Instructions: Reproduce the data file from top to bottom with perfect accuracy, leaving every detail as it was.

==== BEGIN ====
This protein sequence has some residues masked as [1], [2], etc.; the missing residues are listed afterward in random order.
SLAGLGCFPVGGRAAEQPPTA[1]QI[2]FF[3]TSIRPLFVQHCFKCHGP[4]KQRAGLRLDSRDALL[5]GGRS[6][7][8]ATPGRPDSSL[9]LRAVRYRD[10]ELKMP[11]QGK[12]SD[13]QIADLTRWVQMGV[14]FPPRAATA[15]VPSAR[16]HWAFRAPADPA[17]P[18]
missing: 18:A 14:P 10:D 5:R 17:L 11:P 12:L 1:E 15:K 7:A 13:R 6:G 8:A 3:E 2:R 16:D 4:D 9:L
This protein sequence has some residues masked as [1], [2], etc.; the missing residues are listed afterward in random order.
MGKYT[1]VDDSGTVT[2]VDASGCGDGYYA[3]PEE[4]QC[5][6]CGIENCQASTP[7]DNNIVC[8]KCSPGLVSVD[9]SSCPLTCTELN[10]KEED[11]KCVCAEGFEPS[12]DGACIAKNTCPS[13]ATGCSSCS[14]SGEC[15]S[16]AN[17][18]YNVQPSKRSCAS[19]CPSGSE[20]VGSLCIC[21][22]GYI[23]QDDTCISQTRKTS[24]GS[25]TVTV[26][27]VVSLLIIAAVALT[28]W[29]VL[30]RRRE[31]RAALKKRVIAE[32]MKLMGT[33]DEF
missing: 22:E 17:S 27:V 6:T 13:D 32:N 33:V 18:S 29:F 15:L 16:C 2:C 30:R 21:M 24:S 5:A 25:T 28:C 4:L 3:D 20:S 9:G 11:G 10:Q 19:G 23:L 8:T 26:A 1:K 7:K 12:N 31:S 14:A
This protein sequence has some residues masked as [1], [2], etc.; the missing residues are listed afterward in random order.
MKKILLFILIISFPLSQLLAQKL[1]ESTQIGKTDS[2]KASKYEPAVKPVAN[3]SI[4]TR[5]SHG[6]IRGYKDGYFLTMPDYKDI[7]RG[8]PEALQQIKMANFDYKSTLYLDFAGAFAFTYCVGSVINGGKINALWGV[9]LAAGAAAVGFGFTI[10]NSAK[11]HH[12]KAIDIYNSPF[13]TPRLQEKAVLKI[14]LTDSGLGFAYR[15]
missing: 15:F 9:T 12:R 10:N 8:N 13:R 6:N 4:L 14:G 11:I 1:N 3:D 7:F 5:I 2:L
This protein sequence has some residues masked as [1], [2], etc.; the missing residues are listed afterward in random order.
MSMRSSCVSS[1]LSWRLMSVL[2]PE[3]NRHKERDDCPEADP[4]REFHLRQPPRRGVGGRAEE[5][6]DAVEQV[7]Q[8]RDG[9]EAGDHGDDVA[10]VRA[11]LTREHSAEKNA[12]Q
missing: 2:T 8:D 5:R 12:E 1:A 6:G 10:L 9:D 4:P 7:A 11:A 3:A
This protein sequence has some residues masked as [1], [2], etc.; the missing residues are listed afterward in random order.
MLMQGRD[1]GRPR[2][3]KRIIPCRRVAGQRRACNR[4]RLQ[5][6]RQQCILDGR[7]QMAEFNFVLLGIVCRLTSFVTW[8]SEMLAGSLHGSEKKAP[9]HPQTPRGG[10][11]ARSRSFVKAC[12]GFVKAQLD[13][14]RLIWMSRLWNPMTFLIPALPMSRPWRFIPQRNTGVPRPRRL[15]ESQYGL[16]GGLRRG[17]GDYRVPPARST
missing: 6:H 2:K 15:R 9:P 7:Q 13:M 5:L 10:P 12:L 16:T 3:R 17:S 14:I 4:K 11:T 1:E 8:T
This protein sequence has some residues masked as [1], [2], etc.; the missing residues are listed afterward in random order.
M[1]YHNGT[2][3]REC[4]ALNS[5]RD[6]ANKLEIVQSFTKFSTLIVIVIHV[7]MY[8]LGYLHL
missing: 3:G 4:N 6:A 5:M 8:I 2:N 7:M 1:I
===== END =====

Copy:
This protein sequence has some residues masked as [1], [2], etc.; the missing residues are listed afterward in random order.
SLAGLGCFPVGGRAAEQPPTA[1]QI[2]FF[3]TSIRPLFVQHCFKCHGP[4]KQRAGLRLDSRDALL[5]GGRS[6][7][8]ATPGRPDSSL[9]LRAVRYRD[10]ELKMP[11]QGK[12]SD[13]QIADLTRWVQMGV[14]FPPRAATA[15]VPSAR[16]HWAFRAPADPA[17]P[18]
missing: 18:A 14:P 10:D 5:R 17:L 11:P 12:L 1:E 15:K 7:A 13:R 6:G 8:A 3:E 2:R 16:D 4:D 9:L
This protein sequence has some residues masked as [1], [2], etc.; the missing residues are listed afterward in random order.
MGKYT[1]VDDSGTVT[2]VDASGCGDGYYA[3]PEE[4]QC[5][6]CGIENCQASTP[7]DNNIVC[8]KCSPGLVSVD[9]SSCPLTCTELN[10]KEED[11]KCVCAEGFEPS[12]DGACIAKNTCPS[13]ATGCSSCS[14]SGEC[15]S[16]AN[17][18]YNVQPSKRSCAS[19]CPSGSE[20]VGSLCIC[21][22]GYI[23]QDDTCISQTRKTS[24]GS[25]TVTV[26][27]VVSLLIIAAVALT[28]W[29]VL[30]RRRE[31]RAALKKRVIAE[32]MKLMGT[33]DEF
missing: 22:E 17:S 27:V 6:T 13:D 32:N 33:V 18:S 29:F 15:L 16:C 2:C 30:R 21:M 24:S 5:A 25:T 28:C 4:L 3:D 20:S 9:G 11:G 10:Q 19:G 23:L 8:T 26:A 1:K 7:K 12:N 31:S 14:A
This protein sequence has some residues masked as [1], [2], etc.; the missing residues are listed afterward in random order.
MKKILLFILIISFPLSQLLAQKL[1]ESTQIGKTDS[2]KASKYEPAVKPVAN[3]SI[4]TR[5]SHG[6]IRGYKDGYFLTMPDYKDI[7]RG[8]PEALQQIKMANFDYKSTLYLDFAGAFAFTYCVGSVINGGKINALWGV[9]LAAGAAAVGFGFTI[10]NSAK[11]HH[12]KAIDIYNSPF[13]TPRLQEKAVLKI[14]LTDSGLGFAYR[15]
missing: 15:F 9:T 12:R 10:N 8:N 13:R 6:N 4:L 14:G 11:I 1:N 3:D 7:F 5:I 2:L
This protein sequence has some residues masked as [1], [2], etc.; the missing residues are listed afterward in random order.
MSMRSSCVSS[1]LSWRLMSVL[2]PE[3]NRHKERDDCPEADP[4]REFHLRQPPRRGVGGRAEE[5][6]DAVEQV[7]Q[8]RDG[9]EAGDHGDDVA[10]VRA[11]LTREHSAEKNA[12]Q
missing: 2:T 8:D 5:R 12:E 1:A 6:G 10:L 9:D 4:P 7:A 11:A 3:A
This protein sequence has some residues masked as [1], [2], etc.; the missing residues are listed afterward in random order.
MLMQGRD[1]GRPR[2][3]KRIIPCRRVAGQRRACNR[4]RLQ[5][6]RQQCILDGR[7]QMAEFNFVLLGIVCRLTSFVTW[8]SEMLAGSLHGSEKKAP[9]HPQTPRGG[10][11]ARSRSFVKAC[12]GFVKAQLD[13][14]RLIWMSRLWNPMTFLIPALPMSRPWRFIPQRNTGVPRPRRL[15]ESQYGL[16]GGLRRG[17]GDYRVPPARST
missing: 6:H 2:K 15:R 9:P 7:Q 13:M 5:L 10:P 12:L 16:T 3:R 17:S 14:I 4:K 11:T 1:E 8:T
This protein sequence has some residues masked as [1], [2], etc.; the missing residues are listed afterward in random order.
M[1]YHNGT[2][3]REC[4]ALNS[5]RD[6]ANKLEIVQSFTKFSTLIVIVIHV[7]MY[8]LGYLHL
missing: 3:G 4:N 6:A 5:M 8:I 2:N 7:M 1:I